Fitting points from a straight line segment onto a circular segment

• Signifier
Yes, that's correct. But I just want to see what happens if I ignore the position of the carbons and just calculate the force on the atoms as a function of their distance from the center of the circle.

Signifier

Hello, I have a problem I need to solve quickly... basically, I have a set of points in 3D space that make up a straight segment of a nanotube, and I want to "bend" the points along a circle (to simulate what happens if you bend a nanotube into a torus). I basically want to do to all of my nanotube segment points what I've indicated in the attached image of points along one straight line.

The problem: I don't know what to do! Is this a relatively simple procedure, or would it be quite a task? Is there a simple operation I can apply to each point (that is say, some distance R from some fixed point and some distance K from some fixed line) that would result in this sort of "central bending" like in the picture?

Any help anyone could provide would be GREATLY, GREATLY appreciated. Thank you!

Attachments

• bending.jpg
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What are the forces involved in the bending?

It seems that the points should be connected by hookes law springs. Then it is a matter of solving the diff eq according to the boundary conditions!

I would be happy to help you, using mathematica, if you can better define the goal of the simulation.

Sorry for not giving enough info. I have already written a simulation that connects the points by Hooke's law springs (sort of, there's a few more terms in there); now I just want to wrap the vertices of the nanotube around a circle and show the forces acting on certain atoms that result from this bending. I'm using C++ and OpenGL.

I know what I'm doing is physics simulation faux pas, but I just want to see what will happen. (My simul is not animated, either, it just colors each carbon based on the total force acting on the carbon).

I know what I'm doing is physics simulation faux pas, but I just want to see what will happen. (My simul is not animated, either, it just colors each carbon based on the total force acting on the carbon).

Not a faux pas, just a constraint!

If I understand correctly, you want to setup the position of the carbons to lie on a circle, and then calculate the net force on each carbon?

But doesn't your hooke-like system of equations give you the force on each carbon as a function of its relative position with all others?

1. How do you determine the best fit for a straight line onto a circular segment?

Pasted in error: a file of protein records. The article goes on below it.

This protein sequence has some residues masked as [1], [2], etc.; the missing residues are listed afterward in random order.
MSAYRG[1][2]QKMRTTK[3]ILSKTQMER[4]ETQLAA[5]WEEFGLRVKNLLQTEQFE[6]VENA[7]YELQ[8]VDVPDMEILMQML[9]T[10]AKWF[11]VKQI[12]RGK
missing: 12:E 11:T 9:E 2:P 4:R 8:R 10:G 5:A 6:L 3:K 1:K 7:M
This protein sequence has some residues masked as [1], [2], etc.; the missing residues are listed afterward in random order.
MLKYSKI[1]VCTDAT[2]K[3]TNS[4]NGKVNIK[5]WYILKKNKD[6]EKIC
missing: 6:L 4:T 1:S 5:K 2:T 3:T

The best fit for a straight line onto a circular segment is determined by finding the center and radius of the circle, as well as the slope of the line. This can be done using mathematical equations such as the center-radius form and the slope-intercept form.

2. Can you fit more than one straight line onto a circular segment?

Yes, it is possible to fit more than one straight line onto a circular segment. This can be done by dividing the circle into multiple segments and fitting a line onto each segment. Alternatively, a curved line can also be used to fit onto the circular segment.

3. What is the purpose of fitting a straight line onto a circular segment?

Fitting a straight line onto a circular segment can be useful in various applications, such as data analysis and graphing. It allows for a more accurate representation of data points that fall onto a circular segment, as opposed to simply connecting the points with straight lines.

4. What is the difference between fitting a straight line onto a circular segment and fitting a curve?

The main difference between fitting a straight line onto a circular segment and fitting a curve is the level of accuracy. A straight line only considers the center and radius of the circle, while a curve takes into account the curvature of the circular segment, resulting in a more precise fit.

5. Can fitting a straight line onto a circular segment be done manually?

Yes, fitting a straight line onto a circular segment can be done manually by using a ruler and compass to draw the line and measure the center and radius of the circle. However, for more complex calculations and accurate results, it is recommended to use mathematical equations or software programs designed for this purpose.